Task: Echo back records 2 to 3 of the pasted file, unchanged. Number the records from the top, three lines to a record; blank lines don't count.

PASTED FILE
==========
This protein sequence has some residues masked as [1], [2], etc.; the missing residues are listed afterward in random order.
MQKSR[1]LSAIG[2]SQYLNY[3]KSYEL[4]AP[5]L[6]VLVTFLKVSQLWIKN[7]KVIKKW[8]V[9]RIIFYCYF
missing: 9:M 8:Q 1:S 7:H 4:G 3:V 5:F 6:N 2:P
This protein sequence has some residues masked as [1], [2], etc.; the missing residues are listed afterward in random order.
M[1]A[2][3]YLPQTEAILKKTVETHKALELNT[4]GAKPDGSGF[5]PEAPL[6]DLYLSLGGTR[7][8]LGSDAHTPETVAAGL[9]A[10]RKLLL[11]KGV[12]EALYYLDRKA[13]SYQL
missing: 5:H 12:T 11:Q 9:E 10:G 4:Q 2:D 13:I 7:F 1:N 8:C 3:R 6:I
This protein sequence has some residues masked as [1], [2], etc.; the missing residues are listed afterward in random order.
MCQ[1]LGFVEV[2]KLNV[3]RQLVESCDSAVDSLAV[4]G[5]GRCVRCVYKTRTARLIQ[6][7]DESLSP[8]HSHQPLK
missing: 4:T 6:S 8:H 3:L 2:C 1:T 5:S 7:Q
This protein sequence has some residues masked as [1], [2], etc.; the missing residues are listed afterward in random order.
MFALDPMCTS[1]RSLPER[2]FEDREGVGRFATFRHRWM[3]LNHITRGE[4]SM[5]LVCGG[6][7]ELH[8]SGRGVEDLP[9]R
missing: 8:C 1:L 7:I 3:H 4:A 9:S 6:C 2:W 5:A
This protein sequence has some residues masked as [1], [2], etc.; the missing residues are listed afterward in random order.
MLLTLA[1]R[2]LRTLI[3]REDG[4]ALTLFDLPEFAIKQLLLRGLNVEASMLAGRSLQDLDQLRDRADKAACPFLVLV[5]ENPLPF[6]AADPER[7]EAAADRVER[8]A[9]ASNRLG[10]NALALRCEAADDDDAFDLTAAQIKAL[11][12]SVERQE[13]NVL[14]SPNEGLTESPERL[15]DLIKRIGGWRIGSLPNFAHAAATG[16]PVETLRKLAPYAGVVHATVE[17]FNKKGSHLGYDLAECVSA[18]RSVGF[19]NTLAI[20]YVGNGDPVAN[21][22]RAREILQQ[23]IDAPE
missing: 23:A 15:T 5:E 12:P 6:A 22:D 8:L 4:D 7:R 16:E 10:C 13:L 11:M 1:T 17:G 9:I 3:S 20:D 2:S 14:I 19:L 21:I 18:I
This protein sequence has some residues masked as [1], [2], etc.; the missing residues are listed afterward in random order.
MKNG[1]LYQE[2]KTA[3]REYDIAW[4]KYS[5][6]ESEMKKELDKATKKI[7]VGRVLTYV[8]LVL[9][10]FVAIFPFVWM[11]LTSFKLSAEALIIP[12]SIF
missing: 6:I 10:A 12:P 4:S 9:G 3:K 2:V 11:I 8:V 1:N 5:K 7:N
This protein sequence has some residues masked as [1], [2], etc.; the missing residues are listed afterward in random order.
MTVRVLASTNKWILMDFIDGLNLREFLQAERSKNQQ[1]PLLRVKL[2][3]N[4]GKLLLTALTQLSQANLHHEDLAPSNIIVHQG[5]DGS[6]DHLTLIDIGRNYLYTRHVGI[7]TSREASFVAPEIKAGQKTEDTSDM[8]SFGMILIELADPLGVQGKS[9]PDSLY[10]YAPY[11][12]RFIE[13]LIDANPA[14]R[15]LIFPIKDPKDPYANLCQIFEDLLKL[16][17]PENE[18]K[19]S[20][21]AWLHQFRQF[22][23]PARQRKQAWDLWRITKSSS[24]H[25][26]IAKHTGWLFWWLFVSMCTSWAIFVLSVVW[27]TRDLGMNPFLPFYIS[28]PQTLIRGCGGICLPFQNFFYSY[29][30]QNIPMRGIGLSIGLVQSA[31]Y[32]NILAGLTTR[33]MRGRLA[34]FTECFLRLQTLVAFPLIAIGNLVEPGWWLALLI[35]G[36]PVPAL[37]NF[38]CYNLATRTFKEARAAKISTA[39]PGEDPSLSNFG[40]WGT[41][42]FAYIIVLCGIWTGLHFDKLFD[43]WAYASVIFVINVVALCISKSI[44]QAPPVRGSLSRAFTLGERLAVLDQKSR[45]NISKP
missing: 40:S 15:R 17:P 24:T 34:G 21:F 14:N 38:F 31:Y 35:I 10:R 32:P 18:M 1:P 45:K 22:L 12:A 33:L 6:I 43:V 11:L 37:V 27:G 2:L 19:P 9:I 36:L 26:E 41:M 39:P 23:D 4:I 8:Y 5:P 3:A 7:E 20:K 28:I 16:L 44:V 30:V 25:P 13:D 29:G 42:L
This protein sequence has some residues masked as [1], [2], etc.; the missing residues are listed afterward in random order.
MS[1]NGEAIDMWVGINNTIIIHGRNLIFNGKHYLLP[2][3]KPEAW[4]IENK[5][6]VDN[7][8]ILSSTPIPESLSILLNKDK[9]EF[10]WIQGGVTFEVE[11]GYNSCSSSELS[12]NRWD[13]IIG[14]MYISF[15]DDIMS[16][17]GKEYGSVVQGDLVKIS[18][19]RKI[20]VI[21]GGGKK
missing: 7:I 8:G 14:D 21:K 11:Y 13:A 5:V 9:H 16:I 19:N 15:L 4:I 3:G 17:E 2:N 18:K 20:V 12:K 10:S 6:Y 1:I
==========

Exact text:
This protein sequence has some residues masked as [1], [2], etc.; the missing residues are listed afterward in random order.
M[1]A[2][3]YLPQTEAILKKTVETHKALELNT[4]GAKPDGSGF[5]PEAPL[6]DLYLSLGGTR[7][8]LGSDAHTPETVAAGL[9]A[10]RKLLL[11]KGV[12]EALYYLDRKA[13]SYQL
missing: 5:H 12:T 11:Q 9:E 10:G 4:Q 2:D 13:I 7:F 1:N 8:C 3:R 6:I
This protein sequence has some residues masked as [1], [2], etc.; the missing residues are listed afterward in random order.
MCQ[1]LGFVEV[2]KLNV[3]RQLVESCDSAVDSLAV[4]G[5]GRCVRCVYKTRTARLIQ[6][7]DESLSP[8]HSHQPLK
missing: 4:T 6:S 8:H 3:L 2:C 1:T 5:S 7:Q